NSArray *supportedOrientations = [[NSBundle mainBundle] objectForInfoDictionaryKey:@"UISupportedInterfaceOrientations"];

        for (id orientationString in supportedOrientations) {
            if ([orientationString isEqualToString:@"UIInterfaceOrientationPortrait"]) {
                orientationsResult |= UIInterfaceOrientationMaskPortrait;
                NSLog(@"Supported orientation: Portrait");
            } else if ([orientationString isEqualToString:@"UIInterfaceOrientationPortraitUpsideDown"]) {
                orientationsResult |= UIInterfaceOrientationMaskPortraitUpsideDown;
                NSLog(@"Supported orientation: Portrait (upside-down)");
            } else if ([orientationString isEqualToString:@"UIInterfaceOrientationLandscapeRight"]) {
                orientationsResult |= UIInterfaceOrientationMaskLandscapeRight;
                NSLog(@"Supported orientation: Landscape (home button on the left)");
            } else if ([orientationString isEqualToString:@"UIInterfaceOrientationLandscapeLeft"]) {
                orientationsResult |= UIInterfaceOrientationMaskLandscapeLeft;
                NSLog(@"Supported orientation: Landscape (home button on the right)");
            } else {
                NSLog(@"Unrecognized orientation '%@' in mainBundle plist, key UISupportedInterfaceOrientations", orientationString);
            }
        }
    }
   return orientationsResult;
}

// iOS 6+ (not yet used in 6.0.1)
- (BOOL)shouldAutorotate
{
    UIDeviceOrientation interfaceOrientationFromDevice = [UIDevice currentDevice].orientation;
    BOOL result = [self allowAutoRotate:interfaceOrientationFromDevice];
    NSString *currentDeviceOrientation = UIDeviceOrientationToNSString(interfaceOrientationFromDevice);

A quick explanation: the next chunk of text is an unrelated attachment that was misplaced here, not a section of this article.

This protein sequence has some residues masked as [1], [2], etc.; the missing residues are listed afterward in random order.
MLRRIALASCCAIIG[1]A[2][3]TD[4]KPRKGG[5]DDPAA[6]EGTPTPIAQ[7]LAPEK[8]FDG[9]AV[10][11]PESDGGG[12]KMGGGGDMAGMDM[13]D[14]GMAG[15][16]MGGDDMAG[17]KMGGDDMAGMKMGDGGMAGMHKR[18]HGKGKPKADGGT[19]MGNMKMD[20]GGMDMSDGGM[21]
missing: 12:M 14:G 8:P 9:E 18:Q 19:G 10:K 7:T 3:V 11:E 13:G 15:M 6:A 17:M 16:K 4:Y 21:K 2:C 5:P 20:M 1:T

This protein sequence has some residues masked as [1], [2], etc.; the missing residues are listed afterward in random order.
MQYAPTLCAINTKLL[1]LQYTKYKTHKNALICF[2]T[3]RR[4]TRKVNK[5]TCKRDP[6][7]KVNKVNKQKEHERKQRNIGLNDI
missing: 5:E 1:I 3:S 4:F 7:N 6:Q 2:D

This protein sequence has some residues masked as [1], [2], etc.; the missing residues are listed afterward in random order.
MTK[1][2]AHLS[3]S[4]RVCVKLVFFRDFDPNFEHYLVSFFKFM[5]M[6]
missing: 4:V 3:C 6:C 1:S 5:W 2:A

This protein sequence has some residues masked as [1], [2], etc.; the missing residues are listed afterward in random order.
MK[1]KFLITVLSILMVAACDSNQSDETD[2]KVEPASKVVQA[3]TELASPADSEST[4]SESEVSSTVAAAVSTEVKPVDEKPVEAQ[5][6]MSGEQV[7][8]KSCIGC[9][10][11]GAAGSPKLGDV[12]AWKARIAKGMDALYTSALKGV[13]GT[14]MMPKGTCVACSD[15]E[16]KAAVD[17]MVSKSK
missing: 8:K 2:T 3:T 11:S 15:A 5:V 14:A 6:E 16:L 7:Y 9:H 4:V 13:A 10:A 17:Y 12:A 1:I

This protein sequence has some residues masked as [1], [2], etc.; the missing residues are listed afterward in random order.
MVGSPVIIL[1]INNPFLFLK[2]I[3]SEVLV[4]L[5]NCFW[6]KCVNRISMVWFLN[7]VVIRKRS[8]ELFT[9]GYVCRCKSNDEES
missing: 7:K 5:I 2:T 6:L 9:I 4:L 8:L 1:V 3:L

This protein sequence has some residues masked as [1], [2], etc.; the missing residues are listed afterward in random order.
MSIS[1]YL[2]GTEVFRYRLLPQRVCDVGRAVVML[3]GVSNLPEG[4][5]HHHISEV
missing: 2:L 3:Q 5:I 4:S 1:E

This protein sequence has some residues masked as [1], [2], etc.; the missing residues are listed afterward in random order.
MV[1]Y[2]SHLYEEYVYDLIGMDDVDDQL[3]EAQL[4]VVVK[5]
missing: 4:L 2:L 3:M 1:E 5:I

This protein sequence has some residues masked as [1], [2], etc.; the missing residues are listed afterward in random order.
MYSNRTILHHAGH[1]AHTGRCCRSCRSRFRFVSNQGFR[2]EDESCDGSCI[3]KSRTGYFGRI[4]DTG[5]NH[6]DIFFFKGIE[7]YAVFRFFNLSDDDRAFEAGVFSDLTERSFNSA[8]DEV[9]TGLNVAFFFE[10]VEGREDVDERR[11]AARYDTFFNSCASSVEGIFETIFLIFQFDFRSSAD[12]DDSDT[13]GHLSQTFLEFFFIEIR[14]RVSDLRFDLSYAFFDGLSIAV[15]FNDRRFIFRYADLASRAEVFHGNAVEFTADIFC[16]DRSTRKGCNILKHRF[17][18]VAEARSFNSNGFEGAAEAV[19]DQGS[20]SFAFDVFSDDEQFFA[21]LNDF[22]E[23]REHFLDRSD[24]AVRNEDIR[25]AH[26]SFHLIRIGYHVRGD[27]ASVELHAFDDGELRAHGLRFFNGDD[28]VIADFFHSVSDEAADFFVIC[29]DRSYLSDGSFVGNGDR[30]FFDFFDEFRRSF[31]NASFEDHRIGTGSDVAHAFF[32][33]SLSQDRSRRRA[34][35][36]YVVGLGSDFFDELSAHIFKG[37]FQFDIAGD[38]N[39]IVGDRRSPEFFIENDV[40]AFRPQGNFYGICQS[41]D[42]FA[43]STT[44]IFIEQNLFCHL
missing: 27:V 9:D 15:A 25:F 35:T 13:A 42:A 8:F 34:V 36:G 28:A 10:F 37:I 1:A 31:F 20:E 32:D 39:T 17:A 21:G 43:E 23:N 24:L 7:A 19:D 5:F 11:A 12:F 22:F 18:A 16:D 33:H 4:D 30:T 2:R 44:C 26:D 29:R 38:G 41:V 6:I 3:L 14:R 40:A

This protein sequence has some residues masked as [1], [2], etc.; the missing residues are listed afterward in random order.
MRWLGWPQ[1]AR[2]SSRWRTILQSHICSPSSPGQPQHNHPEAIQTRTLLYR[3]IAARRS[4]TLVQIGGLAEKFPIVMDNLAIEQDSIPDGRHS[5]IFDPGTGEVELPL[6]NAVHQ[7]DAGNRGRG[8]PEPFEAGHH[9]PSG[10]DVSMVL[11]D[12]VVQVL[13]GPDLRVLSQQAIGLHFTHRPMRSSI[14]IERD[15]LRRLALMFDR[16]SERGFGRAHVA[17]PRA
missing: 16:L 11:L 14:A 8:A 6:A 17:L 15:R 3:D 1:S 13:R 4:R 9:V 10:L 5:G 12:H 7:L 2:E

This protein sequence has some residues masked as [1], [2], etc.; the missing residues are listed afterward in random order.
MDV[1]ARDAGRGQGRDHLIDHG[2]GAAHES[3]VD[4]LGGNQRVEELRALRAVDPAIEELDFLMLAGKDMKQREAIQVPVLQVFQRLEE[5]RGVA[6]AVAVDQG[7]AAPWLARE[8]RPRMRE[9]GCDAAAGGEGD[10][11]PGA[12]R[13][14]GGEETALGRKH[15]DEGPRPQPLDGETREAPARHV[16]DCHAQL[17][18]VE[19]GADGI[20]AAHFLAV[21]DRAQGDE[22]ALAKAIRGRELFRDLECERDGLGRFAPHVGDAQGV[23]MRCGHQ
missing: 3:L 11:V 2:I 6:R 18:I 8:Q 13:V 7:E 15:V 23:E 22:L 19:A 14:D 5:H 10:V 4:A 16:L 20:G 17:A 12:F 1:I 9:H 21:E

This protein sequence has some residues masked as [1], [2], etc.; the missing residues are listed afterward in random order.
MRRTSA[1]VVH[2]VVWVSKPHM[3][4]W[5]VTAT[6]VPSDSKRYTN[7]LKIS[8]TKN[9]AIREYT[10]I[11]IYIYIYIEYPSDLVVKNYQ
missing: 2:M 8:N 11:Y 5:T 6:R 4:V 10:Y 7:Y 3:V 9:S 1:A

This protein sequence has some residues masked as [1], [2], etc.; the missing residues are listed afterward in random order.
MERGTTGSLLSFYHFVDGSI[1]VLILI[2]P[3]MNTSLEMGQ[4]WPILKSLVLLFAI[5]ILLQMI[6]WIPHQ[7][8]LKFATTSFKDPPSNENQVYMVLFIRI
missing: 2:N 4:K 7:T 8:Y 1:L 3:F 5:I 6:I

NSLog(@"shouldAutorotate: %s (current orientation %@)", result ? "YES" : "NO", currentDeviceOrientation);
    return result;
}

// iOS 2.0 - 5.1 (iOS 6+ deprecated, 6.0.1 still works)
- (BOOL)shouldAutorotateToInterfaceOrientation:(UIInterfaceOrientation)interfaceOrientation
{
    NSString* orientationString;
    UIDeviceOrientation interfaceOrientationFromDevice = [UIDevice currentDevice].orientation;

    if ((int)interfaceOrientation != (int)interfaceOrientationFromDevice) {
        orientationString = [NSString stringWithFormat:@"current device orientation: %@, interface orientation wants: %@",
                             UIDeviceOrientationToNSString(interfaceOrientationFromDevice),
                             UIInterfaceOrientationToNSString(interfaceOrientation)
                             ];
    } else {
        orientationString = [NSString stringWithFormat:@"device orientation: %@", UIDeviceOrientationToNSString(interfaceOrientationFromDevice)
                             ];
    }

    BOOL result = [self allowAutoRotate:interfaceOrientation];
    NSLog(@"shouldAutorotateToInterfaceOrientation: %s (%@)",
          result ? "YES" : "NO",
          orientationString);
    return result;
}

There is still a nagging problem of segue animations not using the current orientation. My guess is that subclassing each VC and putting some orientation on push / notify delegate on pop would be the way to go.

Also important:

shouldAutorotateToInterfaceOrientation doesn't work

tabBarController and navigationControllers in landscape mode, episode II

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Everyone above posted very valid answers : but as an UPDATE: Apple's take : you should e using UIStatusBar orientations to read current orientation of the device:

One way you could check the current orientation of the device is by using an int values as such, inside the viewDidLoad method :

    int orientationType = [[UIDevice currentDevice] orientation];

where consider the following . . . - 1 = portrait (right way up) - 2 = portrait upside down - 3 = landscape (right) - 4 = landscape (left)

and then you could use an IF statement to call a method after orientation is detected, so on and so forth:

Hope this was slightly helpful to someone